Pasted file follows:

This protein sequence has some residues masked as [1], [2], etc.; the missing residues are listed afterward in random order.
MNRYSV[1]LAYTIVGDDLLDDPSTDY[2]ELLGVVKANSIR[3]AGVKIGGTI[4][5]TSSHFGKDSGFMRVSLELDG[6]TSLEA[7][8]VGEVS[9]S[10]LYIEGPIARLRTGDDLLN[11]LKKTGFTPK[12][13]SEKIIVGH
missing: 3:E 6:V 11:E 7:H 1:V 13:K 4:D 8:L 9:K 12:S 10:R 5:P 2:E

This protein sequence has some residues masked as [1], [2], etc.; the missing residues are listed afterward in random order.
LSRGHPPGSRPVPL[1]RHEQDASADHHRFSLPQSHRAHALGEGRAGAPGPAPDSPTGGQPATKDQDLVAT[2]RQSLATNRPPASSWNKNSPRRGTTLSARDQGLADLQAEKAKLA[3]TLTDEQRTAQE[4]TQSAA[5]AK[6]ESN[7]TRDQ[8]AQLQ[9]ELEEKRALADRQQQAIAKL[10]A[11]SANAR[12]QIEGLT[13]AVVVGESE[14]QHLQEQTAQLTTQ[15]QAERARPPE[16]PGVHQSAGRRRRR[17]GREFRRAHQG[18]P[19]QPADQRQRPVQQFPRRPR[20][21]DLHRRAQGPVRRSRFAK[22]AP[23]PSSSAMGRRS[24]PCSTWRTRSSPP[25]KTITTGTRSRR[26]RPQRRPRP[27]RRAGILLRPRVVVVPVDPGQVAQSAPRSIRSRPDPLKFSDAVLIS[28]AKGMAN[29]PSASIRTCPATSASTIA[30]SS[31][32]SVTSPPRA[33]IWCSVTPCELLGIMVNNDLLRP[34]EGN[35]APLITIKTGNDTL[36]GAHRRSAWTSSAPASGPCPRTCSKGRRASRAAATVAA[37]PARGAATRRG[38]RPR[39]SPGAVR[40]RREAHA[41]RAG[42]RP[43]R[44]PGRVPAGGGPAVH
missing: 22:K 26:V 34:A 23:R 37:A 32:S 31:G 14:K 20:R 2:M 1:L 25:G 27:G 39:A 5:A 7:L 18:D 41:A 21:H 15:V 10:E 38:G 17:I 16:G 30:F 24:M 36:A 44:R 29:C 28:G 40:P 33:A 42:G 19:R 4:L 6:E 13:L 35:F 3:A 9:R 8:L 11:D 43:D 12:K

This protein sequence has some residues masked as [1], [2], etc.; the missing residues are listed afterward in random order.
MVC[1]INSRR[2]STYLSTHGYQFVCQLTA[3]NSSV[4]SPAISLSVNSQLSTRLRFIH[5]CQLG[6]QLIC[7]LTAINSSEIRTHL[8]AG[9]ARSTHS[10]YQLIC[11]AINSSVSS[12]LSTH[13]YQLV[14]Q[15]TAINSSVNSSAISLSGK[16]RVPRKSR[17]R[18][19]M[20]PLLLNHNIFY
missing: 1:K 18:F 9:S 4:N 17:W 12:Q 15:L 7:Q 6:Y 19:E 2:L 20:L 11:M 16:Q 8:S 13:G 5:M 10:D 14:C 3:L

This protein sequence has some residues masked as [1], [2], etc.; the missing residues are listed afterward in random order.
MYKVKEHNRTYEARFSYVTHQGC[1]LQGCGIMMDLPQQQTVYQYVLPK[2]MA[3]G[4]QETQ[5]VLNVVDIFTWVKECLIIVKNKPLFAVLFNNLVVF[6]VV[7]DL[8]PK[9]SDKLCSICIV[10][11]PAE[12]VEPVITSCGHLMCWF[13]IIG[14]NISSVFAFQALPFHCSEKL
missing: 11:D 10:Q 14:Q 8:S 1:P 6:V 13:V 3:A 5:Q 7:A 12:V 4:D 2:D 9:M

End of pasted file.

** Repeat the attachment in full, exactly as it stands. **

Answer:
This protein sequence has some residues masked as [1], [2], etc.; the missing residues are listed afterward in random order.
MNRYSV[1]LAYTIVGDDLLDDPSTDY[2]ELLGVVKANSIR[3]AGVKIGGTI[4][5]TSSHFGKDSGFMRVSLELDG[6]TSLEA[7][8]VGEVS[9]S[10]LYIEGPIARLRTGDDLLN[11]LKKTGFTPK[12][13]SEKIIVGH
missing: 3:E 6:V 11:E 7:H 1:V 13:K 4:D 8:L 9:K 12:S 10:R 5:P 2:E

This protein sequence has some residues masked as [1], [2], etc.; the missing residues are listed afterward in random order.
LSRGHPPGSRPVPL[1]RHEQDASADHHRFSLPQSHRAHALGEGRAGAPGPAPDSPTGGQPATKDQDLVAT[2]RQSLATNRPPASSWNKNSPRRGTTLSARDQGLADLQAEKAKLA[3]TLTDEQRTAQE[4]TQSAA[5]AK[6]ESN[7]TRDQ[8]AQLQ[9]ELEEKRALADRQQQAIAKL[10]A[11]SANAR[12]QIEGLT[13]AVVVGESE[14]QHLQEQTAQLTTQ[15]QAERARPPE[16]PGVHQSAGRRRRR[17]GREFRRAHQG[18]P[19]QPADQRQRPVQQFPRRPR[20][21]DLHRRAQGPVRRSRFAK[22]AP[23]PSSSAMGRRS[24]PCSTWRTRSSPP[25]KTITTGTRSRR[26]RPQRRPRP[27]RRAGILLRPRVVVVPVDPGQVAQSAPRSIRSRPDPLKFSDAVLIS[28]AKGMAN[29]PSASIRTCPATSASTIA[30]SS[31][32]SVTSPPRA[33]IWCSVTPCELLGIMVNNDLLRP[34]EGN[35]APLITIKTGNDTL[36]GAHRRSAWTSSAPASGPCPRTCSKGRRASRAAATVAA[37]PARGAATRRG[38]RPR[39]SPGAVR[40]RREAHA[41]RAG[42]RP[43]R[44]PGRVPAGGGPAVH
missing: 22:K 26:V 34:A 23:R 37:A 32:S 31:G 14:K 20:R 2:M 1:L 25:G 27:G 39:A 5:A 7:L 18:D 41:A 21:H 15:V 10:E 38:G 17:I 16:G 30:F 24:M 36:A 44:R 29:C 28:G 40:P 33:A 42:G 19:R 4:L 6:E 13:L 35:F 3:A 9:R 8:L 11:D 43:D 12:K

This protein sequence has some residues masked as [1], [2], etc.; the missing residues are listed afterward in random order.
MVC[1]INSRR[2]STYLSTHGYQFVCQLTA[3]NSSV[4]SPAISLSVNSQLSTRLRFIH[5]CQLG[6]QLIC[7]LTAINSSEIRTHL[8]AG[9]ARSTHS[10]YQLIC[11]AINSSVSS[12]LSTH[13]YQLV[14]Q[15]TAINSSVNSSAISLSGK[16]RVPRKSR[17]R[18][19]M[20]PLLLNHNIFY
missing: 1:K 18:F 9:S 4:N 17:W 12:Q 15:L 7:Q 6:Y 19:E 2:L 20:L 11:M 16:Q 8:S 13:G 5:M 10:D 14:C 3:L

This protein sequence has some residues masked as [1], [2], etc.; the missing residues are listed afterward in random order.
MYKVKEHNRTYEARFSYVTHQGC[1]LQGCGIMMDLPQQQTVYQYVLPK[2]MA[3]G[4]QETQ[5]VLNVVDIFTWVKECLIIVKNKPLFAVLFNNLVVF[6]VV[7]DL[8]PK[9]SDKLCSICIV[10][11]PAE[12]VEPVITSCGHLMCWF[13]IIG[14]NISSVFAFQALPFHCSEKL
missing: 11:D 10:Q 14:Q 8:S 1:P 6:V 13:V 3:A 5:Q 7:A 12:V 4:D 2:D 9:M